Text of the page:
Please use this identifier to cite or link to this item: http://hdl.handle.net/10397/22722
DC FieldValueLanguage
dc.contributorSchool of Hotel and Tourism Management-
dc.creatorMackenzie, M-
dc.creatorCheung, C-
dc.creatorLaw, R-
dc.date.accessioned2015-07-14T01:29:47Z-
dc.date.available2015-07-14T01:29:47Z-
dc.identifier.issn1094-1665-
dc.identifier.urihttp://hdl.handle.net/10397/22722-
dc.language.isoenen_US
dc.publisherRoutledge, Taylor & Francis Groupen_US
dc.subjectFood shortagesen_US
dc.subjectFood wastageen_US
dc.subjectCost controlen_US
dc.subjectSustainabilityen_US
dc.titleThe response of hotels to increasing food costs due to food shortagesen_US
dc.typeJournal/Magazine Articleen_US
dc.identifier.spage395-
dc.identifier.epage416-
dc.identifier.volume16-
dc.identifier.issue4-
dc.identifier.doi10.1080/10941665.2011.588869-
dcterms.abstractDuring 2008-2009 the hotel industry in Hong Kong had to respond to a steady price increase in general food items and in basic food commodities. As most hotels in Hong Kong predict their food cost budgets a year in advance, these sudden and unexpected increases in food commodities came at a time when there was a downturn in the global economy in the wake of the financial crisis and a worldwide influenza A (H1N1) epidemic. There have been articles published in hospitality and tourism journals that have discussed the issue of food cost and control in hotels resulting from poor storage and purchasing, portion control, and preparation and production methods. However, none of the previous studies has examined the sudden and rapid increases in the cost of foods and the impact that this has had on the hotel industry. The measures adopted by Hong Kong hotels of different tiers to control or reduce expected food costs are analyzed in this study. This study employed a cross-sectional exploratory design, encompassing in-depth personal interviews with food and beverage managers and executive chefs in high-, mid- and low-tier hotels in Hong Kong. Empirical findings revealed that mid- and low-tier hotels found the increases in commodity prices challenging and thus employed innovative methods to combat rising food costs. High-tier hotels were more concerned about satisfying customers' needs by maintaining high-quality food products and services. The findings indicate that hotels and restaurants at all points of the market adopted functional strategies to increase their efficiency and profitability. Based on the operating experience of existing hotels, this study demonstrates that enhancing the quality of suppliers' commodities, good staff communication and training practices, and innovative ideas can improve a hotel's financial situation.-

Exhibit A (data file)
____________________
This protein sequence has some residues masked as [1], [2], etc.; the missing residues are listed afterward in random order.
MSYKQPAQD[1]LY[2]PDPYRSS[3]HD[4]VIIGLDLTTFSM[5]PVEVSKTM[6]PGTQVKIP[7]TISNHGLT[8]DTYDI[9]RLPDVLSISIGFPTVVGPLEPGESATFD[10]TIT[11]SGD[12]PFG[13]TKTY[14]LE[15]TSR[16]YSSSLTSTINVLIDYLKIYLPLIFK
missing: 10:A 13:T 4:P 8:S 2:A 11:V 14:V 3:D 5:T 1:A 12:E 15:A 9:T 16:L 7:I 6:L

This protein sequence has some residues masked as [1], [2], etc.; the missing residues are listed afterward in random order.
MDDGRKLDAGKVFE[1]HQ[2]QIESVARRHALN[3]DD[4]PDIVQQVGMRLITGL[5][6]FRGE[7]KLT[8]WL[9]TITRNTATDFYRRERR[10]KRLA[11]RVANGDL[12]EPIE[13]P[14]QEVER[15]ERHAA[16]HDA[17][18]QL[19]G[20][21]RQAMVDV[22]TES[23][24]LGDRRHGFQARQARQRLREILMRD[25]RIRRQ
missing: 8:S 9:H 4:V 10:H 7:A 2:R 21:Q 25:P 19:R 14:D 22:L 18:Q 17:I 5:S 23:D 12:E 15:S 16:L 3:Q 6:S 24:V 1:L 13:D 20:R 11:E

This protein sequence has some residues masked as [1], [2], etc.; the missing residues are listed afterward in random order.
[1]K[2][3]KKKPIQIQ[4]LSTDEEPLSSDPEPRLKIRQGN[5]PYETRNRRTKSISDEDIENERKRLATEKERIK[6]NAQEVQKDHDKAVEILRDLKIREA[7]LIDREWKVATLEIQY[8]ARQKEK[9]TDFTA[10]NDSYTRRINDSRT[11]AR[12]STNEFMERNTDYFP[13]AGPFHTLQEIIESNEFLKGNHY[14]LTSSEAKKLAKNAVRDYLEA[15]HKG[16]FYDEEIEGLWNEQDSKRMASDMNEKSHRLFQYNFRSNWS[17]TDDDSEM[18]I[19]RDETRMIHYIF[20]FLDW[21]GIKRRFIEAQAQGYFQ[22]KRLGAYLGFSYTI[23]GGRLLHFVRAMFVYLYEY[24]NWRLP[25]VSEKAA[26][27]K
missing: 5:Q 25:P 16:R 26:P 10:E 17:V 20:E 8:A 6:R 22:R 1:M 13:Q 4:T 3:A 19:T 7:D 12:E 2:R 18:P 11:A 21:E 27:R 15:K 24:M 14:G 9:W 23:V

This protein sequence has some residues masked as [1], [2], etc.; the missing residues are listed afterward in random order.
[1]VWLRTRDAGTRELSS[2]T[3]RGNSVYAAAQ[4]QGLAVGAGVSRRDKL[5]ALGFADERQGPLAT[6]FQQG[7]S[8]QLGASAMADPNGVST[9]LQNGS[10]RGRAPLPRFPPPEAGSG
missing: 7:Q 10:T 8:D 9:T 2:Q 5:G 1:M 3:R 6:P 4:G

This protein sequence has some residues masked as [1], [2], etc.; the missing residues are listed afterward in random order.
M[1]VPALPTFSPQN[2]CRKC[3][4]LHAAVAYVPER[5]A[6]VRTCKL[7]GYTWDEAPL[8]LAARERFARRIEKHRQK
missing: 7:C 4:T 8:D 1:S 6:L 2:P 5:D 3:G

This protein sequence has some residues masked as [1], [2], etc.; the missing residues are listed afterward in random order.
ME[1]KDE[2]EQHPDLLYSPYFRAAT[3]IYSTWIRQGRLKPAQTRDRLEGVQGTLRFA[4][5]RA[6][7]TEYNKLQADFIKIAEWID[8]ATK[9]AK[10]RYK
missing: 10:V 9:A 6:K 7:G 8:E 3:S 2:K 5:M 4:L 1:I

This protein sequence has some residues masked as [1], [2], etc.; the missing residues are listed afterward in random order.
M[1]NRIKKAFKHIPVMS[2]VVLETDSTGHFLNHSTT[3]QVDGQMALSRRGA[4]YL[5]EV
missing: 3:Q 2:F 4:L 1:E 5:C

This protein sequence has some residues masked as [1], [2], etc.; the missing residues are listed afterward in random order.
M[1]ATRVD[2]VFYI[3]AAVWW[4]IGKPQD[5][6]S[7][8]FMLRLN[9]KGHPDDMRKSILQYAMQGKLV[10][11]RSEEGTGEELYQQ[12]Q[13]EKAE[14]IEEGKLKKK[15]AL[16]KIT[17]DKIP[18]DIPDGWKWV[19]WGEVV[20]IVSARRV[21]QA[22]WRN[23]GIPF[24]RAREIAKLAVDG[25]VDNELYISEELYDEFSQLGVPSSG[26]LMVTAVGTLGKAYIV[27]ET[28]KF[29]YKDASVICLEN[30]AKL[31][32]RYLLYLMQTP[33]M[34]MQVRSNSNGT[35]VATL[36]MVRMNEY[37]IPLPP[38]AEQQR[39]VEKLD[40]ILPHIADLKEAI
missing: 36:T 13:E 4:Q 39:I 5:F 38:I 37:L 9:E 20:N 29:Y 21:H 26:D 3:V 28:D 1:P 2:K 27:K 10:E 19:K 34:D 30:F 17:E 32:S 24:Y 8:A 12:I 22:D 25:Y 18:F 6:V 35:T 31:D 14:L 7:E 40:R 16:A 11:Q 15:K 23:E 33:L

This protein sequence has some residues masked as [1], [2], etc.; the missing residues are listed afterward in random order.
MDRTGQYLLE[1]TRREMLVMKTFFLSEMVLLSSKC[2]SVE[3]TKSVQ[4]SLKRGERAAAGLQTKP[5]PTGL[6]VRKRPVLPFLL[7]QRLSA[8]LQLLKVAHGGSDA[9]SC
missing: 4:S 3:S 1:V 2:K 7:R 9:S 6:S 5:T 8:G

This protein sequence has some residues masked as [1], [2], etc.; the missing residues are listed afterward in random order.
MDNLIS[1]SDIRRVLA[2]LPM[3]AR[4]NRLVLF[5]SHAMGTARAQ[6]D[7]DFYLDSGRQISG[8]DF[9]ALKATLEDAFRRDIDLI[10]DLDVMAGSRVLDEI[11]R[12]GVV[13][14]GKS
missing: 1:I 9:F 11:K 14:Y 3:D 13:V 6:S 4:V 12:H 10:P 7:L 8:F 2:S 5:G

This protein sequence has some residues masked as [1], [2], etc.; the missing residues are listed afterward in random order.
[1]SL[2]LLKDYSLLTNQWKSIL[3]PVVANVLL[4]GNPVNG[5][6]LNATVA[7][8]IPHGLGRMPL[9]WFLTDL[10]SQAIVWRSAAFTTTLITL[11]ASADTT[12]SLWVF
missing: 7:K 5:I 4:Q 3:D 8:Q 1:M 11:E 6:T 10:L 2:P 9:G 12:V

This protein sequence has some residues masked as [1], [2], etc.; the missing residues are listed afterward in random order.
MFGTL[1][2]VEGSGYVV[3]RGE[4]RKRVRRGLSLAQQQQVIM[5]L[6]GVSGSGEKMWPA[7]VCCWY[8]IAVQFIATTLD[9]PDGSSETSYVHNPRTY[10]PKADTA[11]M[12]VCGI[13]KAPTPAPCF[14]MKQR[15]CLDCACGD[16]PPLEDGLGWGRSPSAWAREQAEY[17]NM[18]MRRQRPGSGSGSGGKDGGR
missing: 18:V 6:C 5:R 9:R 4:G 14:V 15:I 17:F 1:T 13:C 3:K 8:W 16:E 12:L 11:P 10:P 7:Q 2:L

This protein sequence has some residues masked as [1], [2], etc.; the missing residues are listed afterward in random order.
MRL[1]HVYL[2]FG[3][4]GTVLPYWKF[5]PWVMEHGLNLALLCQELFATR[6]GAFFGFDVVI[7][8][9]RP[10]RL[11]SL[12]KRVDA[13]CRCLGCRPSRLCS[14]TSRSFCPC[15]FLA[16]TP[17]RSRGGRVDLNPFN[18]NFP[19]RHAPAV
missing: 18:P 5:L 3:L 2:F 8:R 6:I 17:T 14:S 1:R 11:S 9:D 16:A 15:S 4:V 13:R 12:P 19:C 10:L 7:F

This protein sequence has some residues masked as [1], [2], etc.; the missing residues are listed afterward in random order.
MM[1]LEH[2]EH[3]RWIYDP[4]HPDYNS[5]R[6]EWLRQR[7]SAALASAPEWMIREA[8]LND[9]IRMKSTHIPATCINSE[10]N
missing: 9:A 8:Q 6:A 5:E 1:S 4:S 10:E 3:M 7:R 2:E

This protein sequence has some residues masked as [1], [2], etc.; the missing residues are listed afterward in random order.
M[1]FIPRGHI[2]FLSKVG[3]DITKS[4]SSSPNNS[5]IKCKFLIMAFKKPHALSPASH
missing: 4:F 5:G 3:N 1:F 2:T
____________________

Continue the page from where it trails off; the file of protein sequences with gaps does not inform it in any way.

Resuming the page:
dcterms.bibliographicCitationAsia Pacific journal of tourism research, 2011, v. 16, no. 4, p. 395-416-
dcterms.isPartOfAsia Pacific journal of tourism research-
dcterms.issued2011-
dc.identifier.isiWOS:000299266300003-
dc.identifier.eissn1741-6507-
dc.identifier.rosgroupidr53528-
dc.description.ros2010-2011 > Academic research: refereed > Publication in refereed journal-
Appears in Collections:Journal/Magazine Article
Access
View full-text via PolyU eLinks SFX Query
Show simple item record

SCOPUSTM   
Citations

7
Last Week
0
Last month
0
Citations as of Feb 16, 2020

WEB OF SCIENCETM
Citations

7
Last Week
0
Last month
0
Citations as of Jul 10, 2020

Page view(s)

151
Last Week
1
Last month
Citations as of Jul 7, 2020

Google ScholarTM

Check

Altmetric


Items in DSpace are protected by copyright, with all rights reserved, unless otherwise indicated.